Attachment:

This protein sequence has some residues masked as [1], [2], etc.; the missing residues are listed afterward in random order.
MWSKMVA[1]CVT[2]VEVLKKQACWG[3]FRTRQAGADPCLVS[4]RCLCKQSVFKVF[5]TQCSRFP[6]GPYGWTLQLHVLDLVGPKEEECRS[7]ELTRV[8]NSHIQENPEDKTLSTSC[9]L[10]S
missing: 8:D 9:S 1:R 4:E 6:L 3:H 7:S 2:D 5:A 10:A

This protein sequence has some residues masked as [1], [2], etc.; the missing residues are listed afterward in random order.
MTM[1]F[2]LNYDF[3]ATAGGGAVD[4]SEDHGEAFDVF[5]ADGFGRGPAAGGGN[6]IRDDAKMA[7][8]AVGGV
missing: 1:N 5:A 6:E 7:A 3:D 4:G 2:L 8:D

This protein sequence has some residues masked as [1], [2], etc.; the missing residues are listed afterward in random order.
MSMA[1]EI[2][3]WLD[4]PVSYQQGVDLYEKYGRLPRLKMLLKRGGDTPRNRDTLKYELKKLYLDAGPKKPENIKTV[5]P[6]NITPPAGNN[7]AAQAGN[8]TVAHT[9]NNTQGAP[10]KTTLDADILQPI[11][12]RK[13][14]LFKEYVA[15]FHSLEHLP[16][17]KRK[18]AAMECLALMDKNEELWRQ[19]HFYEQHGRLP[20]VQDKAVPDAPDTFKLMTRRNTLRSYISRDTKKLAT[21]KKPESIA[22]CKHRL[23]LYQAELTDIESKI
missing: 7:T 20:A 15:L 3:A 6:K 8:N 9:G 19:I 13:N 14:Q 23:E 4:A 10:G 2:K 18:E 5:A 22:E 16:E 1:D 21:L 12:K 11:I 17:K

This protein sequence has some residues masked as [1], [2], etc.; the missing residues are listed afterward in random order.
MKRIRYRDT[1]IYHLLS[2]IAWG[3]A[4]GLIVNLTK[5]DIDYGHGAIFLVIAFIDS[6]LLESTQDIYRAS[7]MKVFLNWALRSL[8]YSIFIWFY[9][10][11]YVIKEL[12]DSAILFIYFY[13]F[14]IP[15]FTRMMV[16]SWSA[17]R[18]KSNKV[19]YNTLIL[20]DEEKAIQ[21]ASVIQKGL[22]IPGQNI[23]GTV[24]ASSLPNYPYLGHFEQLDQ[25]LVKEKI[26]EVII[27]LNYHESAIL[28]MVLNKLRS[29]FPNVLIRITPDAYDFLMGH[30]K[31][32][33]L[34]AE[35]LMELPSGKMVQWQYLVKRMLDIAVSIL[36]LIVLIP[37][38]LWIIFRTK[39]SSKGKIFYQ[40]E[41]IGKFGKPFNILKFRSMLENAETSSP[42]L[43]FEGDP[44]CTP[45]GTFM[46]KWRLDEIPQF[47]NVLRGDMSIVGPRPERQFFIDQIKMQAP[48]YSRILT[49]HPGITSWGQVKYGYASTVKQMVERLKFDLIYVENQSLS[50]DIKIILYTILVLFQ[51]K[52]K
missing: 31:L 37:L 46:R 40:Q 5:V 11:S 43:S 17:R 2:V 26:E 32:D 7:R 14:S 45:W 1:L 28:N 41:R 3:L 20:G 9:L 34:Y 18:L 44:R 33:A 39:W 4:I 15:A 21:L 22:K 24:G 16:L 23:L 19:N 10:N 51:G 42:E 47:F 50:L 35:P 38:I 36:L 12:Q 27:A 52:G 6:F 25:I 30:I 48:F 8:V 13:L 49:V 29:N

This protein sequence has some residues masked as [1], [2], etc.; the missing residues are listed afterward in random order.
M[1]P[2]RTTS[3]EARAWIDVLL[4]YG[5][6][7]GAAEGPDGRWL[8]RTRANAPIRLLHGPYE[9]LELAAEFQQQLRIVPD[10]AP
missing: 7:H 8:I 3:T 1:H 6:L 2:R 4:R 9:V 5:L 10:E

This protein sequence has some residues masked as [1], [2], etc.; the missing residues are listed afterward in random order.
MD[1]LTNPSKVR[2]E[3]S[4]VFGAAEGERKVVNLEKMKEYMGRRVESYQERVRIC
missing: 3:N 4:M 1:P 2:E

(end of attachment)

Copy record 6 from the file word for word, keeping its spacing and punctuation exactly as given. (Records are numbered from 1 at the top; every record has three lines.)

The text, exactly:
This protein sequence has some residues masked as [1], [2], etc.; the missing residues are listed afterward in random order.
MD[1]LTNPSKVR[2]E[3]S[4]VFGAAEGERKVVNLEKMKEYMGRRVESYQERVRIC
missing: 3:N 4:M 1:P 2:E